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'We're Even More Isolated Now': In a Syrian Refugee Camp, a Lockdown Ramadan

This story was originally published April 27, 2020 by Thomson Reuters Foundation.

Life in an overcrowded refugee camp had become a little better for Syrian mother Khadija, until a coronavirus lockdown halted her cherished Ramadan gatherings and put camp residents on edge.

Khadija, her husband and three children are among about 120,000 Syrians living in camps in Jordan after fleeing the nine-year-old war in their homeland that has displaced millions of people.

Jordan hosts the second-highest number of refugees per capita after Lebanon.

There have been no reported cases of the novel coronavirus among refugees in Jordan, but nationwide lockdown measures have been extended to the camps, where overcrowded conditions would make an outbreak difficult to contain.

At the Azraq camp where Khadija lives in eastern Jordan, residents can only go out to buy essentials at certain times of the day. Schools and many small stores have closed, and many people with jobs have seen incomes dry up.

Now it is Ramadan, the holy month when Muslims fast all day before gathering to eat after sundown with friends and family, but the lockdown is a particular blow for 29-year-old Khadija, who asked only to give her first name. 

Cut-off from her new friends and community, the lockdown has made her nostalgic for Ramadan before the war in Syria, and brought back memories of the isolation she felt five years ago during her first holy month in Jordan.       

Syrian refugee women stand in front of their homes at Azraq refugee camp, near Al Azraq city, Jordan, December 8, 2018. REUTERS/Muhammad Ham
Syrian refugee women stand in front of their homes at Azraq refugee camp, near Al Azraq city, Jordan, December 8, 2018. REUTERS/Muhammad Ham

This is her story:

"It's been five years since I left my home in the city of Homs. I came here with my husband and children. We didn't know anything or anyone.

Our first Ramadan in the camp was unfamiliar and lonely. I still have memories of our holy month traditions back in Syria.

We had the means to buy what we needed and we could come and go as we pleased. We hosted friends and family for iftar meals (the evening meal in which Muslims break their fast). Before Eid, the holiday at the end of Ramadan, we would buy gifts for the kids and prepare sweets.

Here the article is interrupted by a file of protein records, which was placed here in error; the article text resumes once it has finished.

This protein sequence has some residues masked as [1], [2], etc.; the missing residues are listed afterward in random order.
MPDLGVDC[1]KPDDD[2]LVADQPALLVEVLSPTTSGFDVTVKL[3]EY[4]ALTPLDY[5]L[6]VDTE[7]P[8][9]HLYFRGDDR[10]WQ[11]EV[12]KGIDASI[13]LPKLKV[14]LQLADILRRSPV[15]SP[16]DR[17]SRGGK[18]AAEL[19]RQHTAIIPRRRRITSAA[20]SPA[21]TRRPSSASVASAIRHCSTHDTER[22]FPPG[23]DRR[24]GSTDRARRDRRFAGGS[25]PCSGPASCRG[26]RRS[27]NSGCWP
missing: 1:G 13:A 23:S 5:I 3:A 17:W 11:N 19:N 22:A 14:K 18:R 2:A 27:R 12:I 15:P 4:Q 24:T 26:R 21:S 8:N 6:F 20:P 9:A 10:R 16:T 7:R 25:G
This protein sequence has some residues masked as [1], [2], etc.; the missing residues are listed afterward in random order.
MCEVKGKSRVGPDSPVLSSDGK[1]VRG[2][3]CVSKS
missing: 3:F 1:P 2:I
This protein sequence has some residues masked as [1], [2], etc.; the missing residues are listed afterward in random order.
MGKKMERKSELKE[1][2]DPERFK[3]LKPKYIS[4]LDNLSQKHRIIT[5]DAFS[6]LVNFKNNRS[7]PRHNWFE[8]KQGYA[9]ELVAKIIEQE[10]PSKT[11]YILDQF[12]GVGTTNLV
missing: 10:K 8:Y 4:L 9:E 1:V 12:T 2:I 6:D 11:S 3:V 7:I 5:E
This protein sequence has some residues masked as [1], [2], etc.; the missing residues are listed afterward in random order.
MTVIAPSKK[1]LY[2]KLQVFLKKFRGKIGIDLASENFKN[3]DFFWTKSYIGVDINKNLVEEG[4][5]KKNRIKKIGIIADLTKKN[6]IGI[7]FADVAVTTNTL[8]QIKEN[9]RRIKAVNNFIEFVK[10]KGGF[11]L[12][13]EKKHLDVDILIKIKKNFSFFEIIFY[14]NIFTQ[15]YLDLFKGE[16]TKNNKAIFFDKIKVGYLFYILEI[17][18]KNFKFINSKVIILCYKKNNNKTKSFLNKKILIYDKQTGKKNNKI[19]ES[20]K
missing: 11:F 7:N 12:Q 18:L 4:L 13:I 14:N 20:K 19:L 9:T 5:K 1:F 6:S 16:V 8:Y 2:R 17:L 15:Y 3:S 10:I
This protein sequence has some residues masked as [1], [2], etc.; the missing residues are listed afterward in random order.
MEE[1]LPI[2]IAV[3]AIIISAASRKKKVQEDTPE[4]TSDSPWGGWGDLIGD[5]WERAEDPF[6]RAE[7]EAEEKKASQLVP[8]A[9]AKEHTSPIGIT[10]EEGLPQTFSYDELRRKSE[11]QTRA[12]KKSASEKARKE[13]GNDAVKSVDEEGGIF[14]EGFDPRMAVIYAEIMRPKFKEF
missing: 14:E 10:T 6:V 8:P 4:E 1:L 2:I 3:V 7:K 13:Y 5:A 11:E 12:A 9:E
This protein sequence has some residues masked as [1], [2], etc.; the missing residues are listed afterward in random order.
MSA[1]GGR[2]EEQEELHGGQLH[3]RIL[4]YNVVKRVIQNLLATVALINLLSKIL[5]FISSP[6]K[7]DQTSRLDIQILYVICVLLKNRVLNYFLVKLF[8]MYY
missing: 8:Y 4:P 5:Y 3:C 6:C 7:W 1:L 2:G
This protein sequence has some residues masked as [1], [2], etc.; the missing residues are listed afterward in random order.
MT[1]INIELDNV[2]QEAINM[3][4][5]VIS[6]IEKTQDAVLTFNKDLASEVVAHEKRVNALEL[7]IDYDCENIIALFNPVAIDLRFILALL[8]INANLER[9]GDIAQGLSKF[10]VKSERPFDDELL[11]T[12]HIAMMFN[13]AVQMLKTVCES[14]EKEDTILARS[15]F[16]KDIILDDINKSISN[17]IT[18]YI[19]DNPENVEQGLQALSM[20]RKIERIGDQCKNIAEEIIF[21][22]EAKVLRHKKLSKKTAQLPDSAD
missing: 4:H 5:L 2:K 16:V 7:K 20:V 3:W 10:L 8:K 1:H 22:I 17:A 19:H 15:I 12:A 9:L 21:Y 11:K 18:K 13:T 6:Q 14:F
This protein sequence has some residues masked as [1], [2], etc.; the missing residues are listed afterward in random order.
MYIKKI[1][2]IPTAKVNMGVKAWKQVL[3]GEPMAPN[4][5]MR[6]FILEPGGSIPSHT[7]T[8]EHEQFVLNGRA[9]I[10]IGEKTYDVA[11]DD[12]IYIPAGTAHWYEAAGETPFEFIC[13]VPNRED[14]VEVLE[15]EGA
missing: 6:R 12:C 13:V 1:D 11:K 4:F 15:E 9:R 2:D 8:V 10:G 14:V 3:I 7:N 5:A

Those were the best days.

Over the years we managed to settle in at the camp and make friends. We would meet for meals and pass the time together. We made the most of it.

Then the coronavirus came. It feels like our very first Ramadan all over again — completely unfamiliar.

Being surrounded by community and breaking bread together is at the heart of our Ramadan traditions and now that's gone.

Yesterday, while I was preparing iftar at home, I started crying because of how different everything feels this year.

In addition to being confined to a camp, we're even more isolated now.

I'm living in a steel shelter with my husband and three kids with nowhere to go. My 13-year-old daughter, who's doing remote schooling, keeps saying to me "I'm so frustrated, I'm going to burst."

My five-year-old begs me to go out and play but I won't let him. I'm too worried because of the virus, even though there have been no cases in the camp.

Today, I was going to take my teething toddler to the clinic but when I saw how crowded it was I decided to treat him with natural herbs at home instead.

We receive coronavirus advice on hygiene and social distancing via text messages. We haven't been explicitly told not to visit friends at home but everyone is scared for their children.

All the families have gone into self-imposed isolation to protect themselves. There's definitely a sense of fear in the camp.

It's been difficult to cover our basic needs too. Usually at the start of Ramadan camp, residents receive food baskets and dates, but we haven't gotten anything yet this time.

My husband went out yesterday morning to buy some groceries from the supermarket but didn't come home until 4 p.m.

We're only allowed out during non-curfew hours between 10 a.m. and 6 p.m., and we're on complete lockdown on weekends.

The queues were so long and at the end he was only able to bring home a few items that I used to cook our iftar meal.

We have to make do with whatever little we can afford anyway. Our only income comes from the monthly cash assistance we receive from the U.N. Refugee Agency and even that doesn't last us the whole month.

When we first came here, my husband was able to work as a teacher at the camp for six months.

But work has been difficult to come by and neither my husband nor I have been able to get jobs through the cash-for-work schemes that aid organisations offer refugees, even though we always apply.

The coronavirus has halted all work, making it even harder to find jobs now. But at least those on employment schemes are still receiving their pay.

Hopefully this virus will end soon. We're only days into Ramadan and it already feels so different being stuck in this caravan without any human interaction.

Today, like yesterday, we'll break our fast at dusk, pray, watch a little TV and wait until tomorrow to do it all over again."

Reporting by Ban Barkawi @banbarkawi; Editing by Helen Popper.

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